The recent task I am most satisfied with is a mount for the compass my father gave me as a "well done" congratulatory gift. It is a Ritchie Tactical compass which is the perfect size for Una and much appreciated.
|Ritchie Tactical Compass|
Wanting to be able to use the compass with my kayaks. It had to be removeable. Positioning the compass where it could be left in place and offer good viewing from port and starboard didn't prove possible. Centered on the thwart is ideal for sailing, but not for rowing. I considered mounting the bezel on a thin board held down with wing nuts or dogs. That proved too elaborate. A simpler and I believe more satisfactory answer was to trace the compass base on mini cell foam, cut out a puck using my small band saw ( I finally found a suitable use for it) and contact cement the foam to the base. A small 1" wide channel was let into the foam for a tubular strap to pass through. Plastic buckles hold the works in place.
|Pieces. Bezel detaches.|
|Puck glued in place.|
|Strapped under thwart. Very secure.|
Once strapped down the mini cell grips the thwart. While not rigid, the whole rig sits tight and is relatively fixed. I'm looking forward to an in-the-water test.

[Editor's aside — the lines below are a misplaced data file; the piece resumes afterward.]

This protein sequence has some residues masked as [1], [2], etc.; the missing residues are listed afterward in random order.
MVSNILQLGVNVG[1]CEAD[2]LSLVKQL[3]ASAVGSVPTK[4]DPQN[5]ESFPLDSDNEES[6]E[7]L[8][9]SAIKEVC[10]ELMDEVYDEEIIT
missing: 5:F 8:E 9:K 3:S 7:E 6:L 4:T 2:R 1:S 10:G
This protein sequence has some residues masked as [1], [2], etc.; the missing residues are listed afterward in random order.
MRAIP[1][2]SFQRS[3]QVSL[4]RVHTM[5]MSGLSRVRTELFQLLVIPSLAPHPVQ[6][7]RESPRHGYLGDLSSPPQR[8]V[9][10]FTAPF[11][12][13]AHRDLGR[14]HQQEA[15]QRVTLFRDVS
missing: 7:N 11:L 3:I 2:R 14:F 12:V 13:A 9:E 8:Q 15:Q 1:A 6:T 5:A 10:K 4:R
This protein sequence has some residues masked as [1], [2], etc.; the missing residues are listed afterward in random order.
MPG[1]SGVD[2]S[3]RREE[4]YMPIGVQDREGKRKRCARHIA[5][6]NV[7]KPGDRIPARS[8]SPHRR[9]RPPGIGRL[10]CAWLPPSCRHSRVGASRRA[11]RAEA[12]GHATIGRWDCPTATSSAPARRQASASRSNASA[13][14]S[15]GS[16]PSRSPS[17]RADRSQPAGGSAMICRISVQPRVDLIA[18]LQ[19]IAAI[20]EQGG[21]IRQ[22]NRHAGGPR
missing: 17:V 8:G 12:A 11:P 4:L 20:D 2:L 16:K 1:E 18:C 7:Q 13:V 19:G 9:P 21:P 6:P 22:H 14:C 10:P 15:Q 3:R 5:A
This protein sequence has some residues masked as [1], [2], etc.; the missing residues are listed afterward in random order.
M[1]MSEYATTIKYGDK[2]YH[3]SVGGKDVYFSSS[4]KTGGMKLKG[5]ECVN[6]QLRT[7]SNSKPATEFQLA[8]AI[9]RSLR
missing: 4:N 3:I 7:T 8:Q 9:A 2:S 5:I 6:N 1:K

Now it seems like forever ago, but about a month ago I did truck Una south to sail on the Lafayette River where I grew up in Norfolk, VA. With light 3-5 kt winds, she ghosted along one evening. What better way is there to enjoy a Friday night? Wonderful memories evoked countless nights of sailing as a teenager. Add to that, my father joined us for a sail back down the river that Sunday. Una gains looks and comments everywhere she goes. What a joy this boat has been and we're just getting started! I can't wait to get her back out soon. I've yet to sail in anything more than maybe 8 kts.
|Sunset colors. Barely a breath.|
|Ghosting toward Granby Street Bridge.|
Otherwise, I've been collecting gear for an upcoming overnighter. This list includes everything from food knives, tools, line and lights. Add to that list is an awning/tent I've designed and want to make. I had bought an old sewing machine last Fall thinking I'd build some sails, but I'm very glad I went with Doug Fowler's craftsmanship. Very well cut and detailed. I highly recommend his work.
However, I still have the machine. It is a very well made "tank" and seems to bulldoze through sailcloth and denim without hesitation. It isn't industrial, but built to last … a White model 2134 from the early '60s I'm told. While I've tons to learn in its operation (it took me over 1.5 hours to understand how to thread the sucker), it made sewing the buckles on the compass strap was a breeze. I'll tackle a ditty bag before the awning. In the meantime I've a couple light tents. I'll throw one in the lazarette. Perhaps the tent fly will readily string between the masts.